Get more information about the loss of speech factors and therapy that can be done as explained by Red Cover Life Planning.
What is Loss of Speech?
Loss of speech or absence of speech can occur due to both medical and psychological conditions. Loss of speech development in children can occur due to deafness or hearing problems. In people who have developed speech, the onset of inability to speak can signal a stroke or other type of brain damage. Head injury, dementia, and brain tumours may be associated with the loss of speech or language functions.
The left side of the brain controls expressions; consequently, the loss of speech is associated with the right side of the body. Moreover, difficulties with speech are often the result of neurological problems or nerves that control the facial muscles and vocal chords necessary for expression and speech.
If you’re having trouble thinking of words or pronouncing them correctly, you may be experiencing aphasia. It may be a symptom of brain damage, for example, caused by a stroke.
Other potential causes of aphasia include:
- Head trauma
- A brain tumour
- Cognitive degenerative conditions, such as Alzheimer’s disease
Dysarthria can occur when you have trouble moving the muscles of yourlips, tongue, vocal folds, or diaphragm. It can result from degenerative muscle and motor conditions, such as multiple sclerosis, muscular dystrophy, cerebral palsy, or Parkinson’s disease.
Other potential causes include:
- Head trauma
- A brain tumour
- Lyme disease
- Facial paralysis, such as Bell’s palsy
- Tight or loose dentures
- Alcohol consumption
Why does the loss of speech happen?
Different types of loss of speech are caused by different things. Depending on the cause and type, it may occur suddenly or develop gradually. For example, you may develop a loss of speech as a result of:
- A stroke
- A traumatic brain injury
- A degenerative neurological or motor disorder
- An injury or illness that affects your vocal cords
- Dementia, a decline in memory or other thinking skills
Some types and causes of adult loss of speech are impossible to prevent. But you can take steps to lower your risk of developing other types of impaired speech. For example:
- Don’t overuse your voice by screaming or placing stress on your vocal cords.
- Lower your risk of throat cancer by avoiding smoking and second-hand smoke.
- Lower your risk of brain injury by wearing a helmet when riding your bike, protective gear when playing contact sports, and a seatbelt when travelling in motor vehicles.
- Decrease your risk of stroke by exercising regularly, eating a well-balanced diet, and maintaining healthy blood pressure and blood cholesterol levels.
- Limit your consumption of alcohol.
Loss of speech factors and therapy
Loss of speech can also happen because of brain damage caused by a severe head injury, a tumour, an infection or a degenerative process. In these cases, this condition usually occurs with other types of cognitive problems, such as memory problems or confusion.
Sometimes it will improve on its own without treatment, but a type of therapy called speech and language therapy is usually recommendable. Also, this treatment is carried out by a speech and language therapist. However, expression and language treatment can be tiring, and an intensive course of treatment will not be fit for everybody. For some of them, shorter and less concentrated sessions may be suitable.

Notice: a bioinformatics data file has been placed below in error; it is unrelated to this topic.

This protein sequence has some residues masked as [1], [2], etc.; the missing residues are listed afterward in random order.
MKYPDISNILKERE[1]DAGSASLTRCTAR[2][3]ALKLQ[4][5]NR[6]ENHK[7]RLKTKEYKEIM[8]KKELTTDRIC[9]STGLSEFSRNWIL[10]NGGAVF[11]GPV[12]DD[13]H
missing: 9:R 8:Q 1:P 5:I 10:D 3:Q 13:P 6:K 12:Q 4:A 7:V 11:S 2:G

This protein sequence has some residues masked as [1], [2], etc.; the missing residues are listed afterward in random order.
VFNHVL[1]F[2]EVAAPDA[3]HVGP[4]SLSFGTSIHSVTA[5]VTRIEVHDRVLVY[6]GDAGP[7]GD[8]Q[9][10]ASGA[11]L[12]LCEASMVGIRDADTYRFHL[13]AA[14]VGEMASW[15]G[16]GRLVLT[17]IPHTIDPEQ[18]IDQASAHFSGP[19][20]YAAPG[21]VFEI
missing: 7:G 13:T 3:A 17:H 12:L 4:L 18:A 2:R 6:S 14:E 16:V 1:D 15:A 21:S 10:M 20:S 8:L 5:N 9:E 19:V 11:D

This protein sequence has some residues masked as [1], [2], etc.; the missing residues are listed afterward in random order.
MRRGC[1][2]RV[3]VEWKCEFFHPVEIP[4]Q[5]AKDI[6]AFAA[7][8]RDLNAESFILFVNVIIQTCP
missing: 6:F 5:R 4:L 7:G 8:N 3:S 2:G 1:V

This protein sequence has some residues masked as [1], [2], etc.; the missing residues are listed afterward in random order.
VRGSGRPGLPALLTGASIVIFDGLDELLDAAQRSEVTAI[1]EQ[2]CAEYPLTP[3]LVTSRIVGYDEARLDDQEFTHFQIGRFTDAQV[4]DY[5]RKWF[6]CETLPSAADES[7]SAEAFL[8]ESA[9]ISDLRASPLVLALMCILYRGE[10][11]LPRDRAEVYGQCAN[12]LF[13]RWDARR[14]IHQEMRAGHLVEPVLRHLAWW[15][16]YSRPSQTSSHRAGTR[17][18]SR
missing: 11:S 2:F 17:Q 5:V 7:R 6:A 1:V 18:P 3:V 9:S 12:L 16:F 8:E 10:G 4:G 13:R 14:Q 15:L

For many people, the most obvious recovery happens in the first six months. However, treatments process can continue to be seen for much longer after this, even many years later. Other than that, evidence suggests speech and language therapy is more effective if it starts as soon as possible. For people with this problem, speech and language therapy aims to:
- Help you communicate to the best of your ability.
- Help restore as much of your speech and language as possible.
- Find alternative ways of communicating.
Therapy with a speech-language pathologist
Your doctor may refer you to a speech-language pathologist who can teach you how to conduct exercises to strengthen your vocals cords, increase vocal control, improve articulation, and expressive and receptive communication. In some cases, they may also recommend assistive communication devices. For example, they may advise you to use an electronic device to translate typed messages into verbal communication.
Who else treats loss of speech?
Your doctor’s recommended treatment plan will depend on the underlying cause of your speech impairment. It may involve an evaluation by a neurologist, otolaryngologist or speech-language pathologist.
In rare cases, you may need surgery or other medical procedures.
How much does it cost to treat loss of speech
Loss of speech may affect people of all ages but is the most common among elderly people, especially those who suffer from a stroke. In its most extreme form, this condition prevents understanding and use of spoken language. Although a speech disorder often accompanies it, the pronunciation of words is usually not the main problem.
How well people recover depends on what caused the loss of speech in the first place and on the severity of the language disorder. There are many cases known in which Broca’s area has been damaged, and then other areas of the brain have taken over its functions.
Despite serious brain damage, the person affected has recovered the ability to understand and use speech. No matter how severe the condition is at first, some degree of recovery is possible. One of the ways to know the overall cost of this treatment and therapy for loss of speech disorder is best to check with the hospital.
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